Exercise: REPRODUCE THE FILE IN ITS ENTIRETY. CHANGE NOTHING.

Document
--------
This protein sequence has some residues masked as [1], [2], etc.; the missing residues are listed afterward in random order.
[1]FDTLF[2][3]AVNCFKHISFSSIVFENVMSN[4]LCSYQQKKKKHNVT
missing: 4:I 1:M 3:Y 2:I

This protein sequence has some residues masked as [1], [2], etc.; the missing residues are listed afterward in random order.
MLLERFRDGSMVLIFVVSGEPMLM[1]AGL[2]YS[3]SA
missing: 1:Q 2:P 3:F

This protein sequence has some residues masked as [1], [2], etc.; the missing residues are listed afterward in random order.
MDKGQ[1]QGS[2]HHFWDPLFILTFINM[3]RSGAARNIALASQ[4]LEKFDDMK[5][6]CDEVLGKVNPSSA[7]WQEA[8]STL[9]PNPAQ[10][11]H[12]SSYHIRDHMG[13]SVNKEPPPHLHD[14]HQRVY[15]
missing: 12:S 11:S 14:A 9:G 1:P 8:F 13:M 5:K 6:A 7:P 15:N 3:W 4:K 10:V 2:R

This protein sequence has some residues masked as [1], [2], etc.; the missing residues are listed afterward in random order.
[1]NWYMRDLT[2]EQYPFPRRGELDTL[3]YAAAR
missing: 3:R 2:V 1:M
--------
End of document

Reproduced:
This protein sequence has some residues masked as [1], [2], etc.; the missing residues are listed afterward in random order.
[1]FDTLF[2][3]AVNCFKHISFSSIVFENVMSN[4]LCSYQQKKKKHNVT
missing: 4:I 1:M 3:Y 2:I

This protein sequence has some residues masked as [1], [2], etc.; the missing residues are listed afterward in random order.
MLLERFRDGSMVLIFVVSGEPMLM[1]AGL[2]YS[3]SA
missing: 1:Q 2:P 3:F

This protein sequence has some residues masked as [1], [2], etc.; the missing residues are listed afterward in random order.
MDKGQ[1]QGS[2]HHFWDPLFILTFINM[3]RSGAARNIALASQ[4]LEKFDDMK[5][6]CDEVLGKVNPSSA[7]WQEA[8]STL[9]PNPAQ[10][11]H[12]SSYHIRDHMG[13]SVNKEPPPHLHD[14]HQRVY[15]
missing: 12:S 11:S 14:A 9:G 1:P 8:F 13:M 5:K 6:A 7:P 15:N 3:W 4:K 10:V 2:R

This protein sequence has some residues masked as [1], [2], etc.; the missing residues are listed afterward in random order.
[1]NWYMRDLT[2]EQYPFPRRGELDTL[3]YAAAR
missing: 3:R 2:V 1:M